Laboratory characterization of FIRSTv2 photonic chip for the study of substellar companions
AffiliationCollege of Optical Sciences, University of Arizona
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CitationBarjot, K., Huby, E., Vievard, S., Cvetojevic, N., Lacour, S., Martin, G., ... & Kotani, T. (2020, December). Laboratory characterization of FIRSTv2 photonic chip for the study of substellar companions. In Optical and Infrared Interferometry and Imaging VII (Vol. 11446, p. 1144623). International Society for Optics and Photonics.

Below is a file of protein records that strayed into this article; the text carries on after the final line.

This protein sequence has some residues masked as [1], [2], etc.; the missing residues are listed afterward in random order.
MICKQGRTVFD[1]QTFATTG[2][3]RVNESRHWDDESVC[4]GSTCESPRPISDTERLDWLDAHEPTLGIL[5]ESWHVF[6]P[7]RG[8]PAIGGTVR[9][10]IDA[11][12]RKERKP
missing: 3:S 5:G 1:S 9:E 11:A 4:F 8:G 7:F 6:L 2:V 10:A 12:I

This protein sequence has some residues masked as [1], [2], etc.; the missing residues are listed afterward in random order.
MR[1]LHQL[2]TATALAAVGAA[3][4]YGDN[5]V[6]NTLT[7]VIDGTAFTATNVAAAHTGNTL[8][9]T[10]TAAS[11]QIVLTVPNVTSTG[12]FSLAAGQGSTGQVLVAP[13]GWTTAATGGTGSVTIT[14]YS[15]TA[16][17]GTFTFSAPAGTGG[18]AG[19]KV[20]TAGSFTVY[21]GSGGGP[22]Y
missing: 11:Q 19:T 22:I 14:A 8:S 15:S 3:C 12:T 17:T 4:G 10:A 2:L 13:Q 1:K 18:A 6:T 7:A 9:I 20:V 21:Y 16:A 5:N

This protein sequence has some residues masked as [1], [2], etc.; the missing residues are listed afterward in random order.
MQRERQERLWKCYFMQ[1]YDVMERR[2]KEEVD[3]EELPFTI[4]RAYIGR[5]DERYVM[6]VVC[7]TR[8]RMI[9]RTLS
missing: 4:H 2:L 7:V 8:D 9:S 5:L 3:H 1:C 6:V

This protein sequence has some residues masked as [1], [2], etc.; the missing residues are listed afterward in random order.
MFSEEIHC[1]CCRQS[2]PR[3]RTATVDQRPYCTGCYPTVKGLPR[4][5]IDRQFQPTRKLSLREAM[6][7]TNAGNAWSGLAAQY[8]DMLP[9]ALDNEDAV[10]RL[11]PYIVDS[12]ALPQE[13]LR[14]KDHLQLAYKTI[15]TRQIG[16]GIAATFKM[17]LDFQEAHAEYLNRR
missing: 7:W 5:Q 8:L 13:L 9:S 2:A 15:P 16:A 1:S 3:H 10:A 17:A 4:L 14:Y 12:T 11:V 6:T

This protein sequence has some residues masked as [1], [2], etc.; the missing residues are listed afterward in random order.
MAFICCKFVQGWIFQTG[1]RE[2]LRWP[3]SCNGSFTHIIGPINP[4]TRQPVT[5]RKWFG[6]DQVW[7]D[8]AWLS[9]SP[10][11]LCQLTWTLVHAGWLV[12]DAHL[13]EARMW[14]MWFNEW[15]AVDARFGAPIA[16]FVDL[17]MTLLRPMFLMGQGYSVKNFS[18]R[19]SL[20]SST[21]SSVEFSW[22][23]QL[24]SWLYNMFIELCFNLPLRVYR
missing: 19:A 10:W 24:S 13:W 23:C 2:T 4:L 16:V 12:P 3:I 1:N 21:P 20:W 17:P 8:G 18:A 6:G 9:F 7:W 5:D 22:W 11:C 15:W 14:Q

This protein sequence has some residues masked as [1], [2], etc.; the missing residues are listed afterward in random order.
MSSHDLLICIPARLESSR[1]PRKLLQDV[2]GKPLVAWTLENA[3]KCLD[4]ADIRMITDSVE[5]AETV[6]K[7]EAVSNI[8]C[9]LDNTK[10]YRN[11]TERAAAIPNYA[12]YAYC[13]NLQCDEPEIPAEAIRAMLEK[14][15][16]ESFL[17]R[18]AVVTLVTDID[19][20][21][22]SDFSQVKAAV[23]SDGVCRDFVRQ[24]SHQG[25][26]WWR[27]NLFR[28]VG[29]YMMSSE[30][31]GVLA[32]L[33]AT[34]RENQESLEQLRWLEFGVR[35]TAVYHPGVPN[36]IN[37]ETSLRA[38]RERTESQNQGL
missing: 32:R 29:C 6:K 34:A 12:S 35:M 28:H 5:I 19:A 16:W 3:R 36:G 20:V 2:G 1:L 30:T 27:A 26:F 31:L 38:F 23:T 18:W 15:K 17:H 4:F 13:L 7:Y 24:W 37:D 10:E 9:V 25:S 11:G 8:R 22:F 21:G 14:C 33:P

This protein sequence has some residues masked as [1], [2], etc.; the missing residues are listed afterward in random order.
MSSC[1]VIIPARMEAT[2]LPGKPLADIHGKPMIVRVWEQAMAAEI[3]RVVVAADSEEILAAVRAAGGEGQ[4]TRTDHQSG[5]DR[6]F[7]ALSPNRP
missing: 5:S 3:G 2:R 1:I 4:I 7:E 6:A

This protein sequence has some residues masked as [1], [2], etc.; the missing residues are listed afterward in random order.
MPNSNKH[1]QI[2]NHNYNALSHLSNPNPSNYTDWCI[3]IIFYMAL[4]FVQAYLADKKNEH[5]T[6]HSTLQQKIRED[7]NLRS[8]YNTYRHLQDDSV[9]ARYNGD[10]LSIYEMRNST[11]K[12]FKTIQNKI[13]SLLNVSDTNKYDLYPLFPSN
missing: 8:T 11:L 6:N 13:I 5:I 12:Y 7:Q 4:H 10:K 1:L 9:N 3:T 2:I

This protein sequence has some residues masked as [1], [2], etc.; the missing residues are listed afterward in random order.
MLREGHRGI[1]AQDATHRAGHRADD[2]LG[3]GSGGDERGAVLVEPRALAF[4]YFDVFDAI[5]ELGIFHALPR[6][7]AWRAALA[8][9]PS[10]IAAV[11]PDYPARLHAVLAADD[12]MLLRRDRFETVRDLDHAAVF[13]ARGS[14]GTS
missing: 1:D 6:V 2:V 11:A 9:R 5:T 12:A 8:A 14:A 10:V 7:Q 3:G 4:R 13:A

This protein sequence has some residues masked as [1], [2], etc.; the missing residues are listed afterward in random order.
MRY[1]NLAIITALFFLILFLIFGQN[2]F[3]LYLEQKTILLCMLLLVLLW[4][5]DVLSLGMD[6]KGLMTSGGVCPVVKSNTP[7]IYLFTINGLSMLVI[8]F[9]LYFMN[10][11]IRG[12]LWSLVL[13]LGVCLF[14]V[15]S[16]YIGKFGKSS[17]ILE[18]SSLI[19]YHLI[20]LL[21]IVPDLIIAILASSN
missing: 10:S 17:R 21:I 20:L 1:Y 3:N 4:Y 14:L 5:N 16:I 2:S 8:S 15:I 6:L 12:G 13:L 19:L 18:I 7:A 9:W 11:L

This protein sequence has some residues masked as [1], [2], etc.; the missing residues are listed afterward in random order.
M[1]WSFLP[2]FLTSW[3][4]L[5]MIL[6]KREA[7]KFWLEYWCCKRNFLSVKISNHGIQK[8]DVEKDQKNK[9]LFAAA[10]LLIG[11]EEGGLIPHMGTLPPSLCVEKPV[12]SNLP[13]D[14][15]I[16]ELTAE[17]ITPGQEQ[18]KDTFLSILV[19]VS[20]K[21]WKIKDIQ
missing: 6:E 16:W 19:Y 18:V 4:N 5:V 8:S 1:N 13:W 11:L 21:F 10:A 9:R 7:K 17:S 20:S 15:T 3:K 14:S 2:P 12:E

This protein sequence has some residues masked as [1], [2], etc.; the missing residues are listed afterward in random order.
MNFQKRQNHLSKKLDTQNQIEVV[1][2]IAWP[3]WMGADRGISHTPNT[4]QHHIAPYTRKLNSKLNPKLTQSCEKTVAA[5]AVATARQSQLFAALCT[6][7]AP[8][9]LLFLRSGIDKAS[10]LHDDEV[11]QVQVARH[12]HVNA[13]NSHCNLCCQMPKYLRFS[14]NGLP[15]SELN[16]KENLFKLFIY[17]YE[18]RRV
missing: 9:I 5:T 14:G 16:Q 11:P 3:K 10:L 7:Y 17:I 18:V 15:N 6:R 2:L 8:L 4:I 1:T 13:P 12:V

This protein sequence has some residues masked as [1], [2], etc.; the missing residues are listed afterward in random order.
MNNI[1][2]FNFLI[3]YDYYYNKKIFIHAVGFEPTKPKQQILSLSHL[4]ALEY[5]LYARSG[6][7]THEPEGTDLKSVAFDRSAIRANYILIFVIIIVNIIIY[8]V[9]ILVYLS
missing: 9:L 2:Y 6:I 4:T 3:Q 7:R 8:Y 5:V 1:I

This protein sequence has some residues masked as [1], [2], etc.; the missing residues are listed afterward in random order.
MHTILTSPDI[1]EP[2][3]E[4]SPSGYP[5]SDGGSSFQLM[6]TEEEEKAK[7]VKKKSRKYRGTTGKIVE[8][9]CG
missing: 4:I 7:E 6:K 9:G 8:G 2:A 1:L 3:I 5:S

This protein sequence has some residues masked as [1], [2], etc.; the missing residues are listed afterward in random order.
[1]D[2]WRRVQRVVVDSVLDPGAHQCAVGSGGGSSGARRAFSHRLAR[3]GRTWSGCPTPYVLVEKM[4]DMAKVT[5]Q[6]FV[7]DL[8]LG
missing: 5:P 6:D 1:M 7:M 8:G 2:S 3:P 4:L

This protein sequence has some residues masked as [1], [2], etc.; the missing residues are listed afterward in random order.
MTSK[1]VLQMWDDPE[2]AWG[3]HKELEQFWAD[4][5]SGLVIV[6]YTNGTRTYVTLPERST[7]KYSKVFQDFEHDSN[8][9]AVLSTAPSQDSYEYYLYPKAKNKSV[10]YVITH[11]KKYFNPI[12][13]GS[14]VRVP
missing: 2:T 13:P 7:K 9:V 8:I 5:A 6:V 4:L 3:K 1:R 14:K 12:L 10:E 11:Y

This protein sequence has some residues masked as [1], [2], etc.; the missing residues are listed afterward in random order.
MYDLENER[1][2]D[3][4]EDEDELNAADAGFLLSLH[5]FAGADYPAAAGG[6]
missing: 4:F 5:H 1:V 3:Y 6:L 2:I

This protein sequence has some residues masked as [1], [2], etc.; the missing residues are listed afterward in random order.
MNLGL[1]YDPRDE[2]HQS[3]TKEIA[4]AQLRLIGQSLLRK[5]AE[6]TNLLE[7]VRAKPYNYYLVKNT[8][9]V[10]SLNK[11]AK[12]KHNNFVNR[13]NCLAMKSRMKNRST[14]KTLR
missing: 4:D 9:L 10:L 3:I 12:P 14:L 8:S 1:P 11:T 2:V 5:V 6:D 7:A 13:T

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AbstractFIRST (Fibered Imager foR a Single Telescope instrument) is a post-AO instrument that enables high contrast imaging and spectroscopy at spatial scales below the diffraction limit. FIRST achieves sensitivity and accuracy by a unique combination of sparse aperture masking, spatial filtering by single-mode fibers and cross-dispersion in the visible. The telescope pupil is divided into sub-pupils by an array of microlenses, coupling the light into single-mode fibers. The output of the fibers are rearranged in a non redundant configuration, allowing the measurement of the complex visibility for every baseline over the 600-900 nm spectral range. A first version of this instrument is currently integrated to the Subaru Extreme AO bench (SCExAO). This paper focuses on the on-going instrument upgrades and testings, which aim at increasing the instrument's stability and sensitivity, thus improving the dynamic range. FIRSTv2's interferometric scheme is based on a photonic chip beam combiner. We report on the laboratory characterization of two different types of 5-input beam combiner with enhanced throughput. The interferometric recombination of each pair of sub-pupils is encoded on a single output. Thus, to sample the fringes we implemented a temporal phase modulation by pistoning the segmented mirrors of a Micro-ElectroMechanical System (MEMS). By coupling high angular resolution and spectral resolution in the visible, FIRST offers unique capabilities in the context of the detection and spectral characterization of close companions, especially on 30m-class telescopes. © COPYRIGHT SPIE. Downloading of the abstract is permitted for personal use only.
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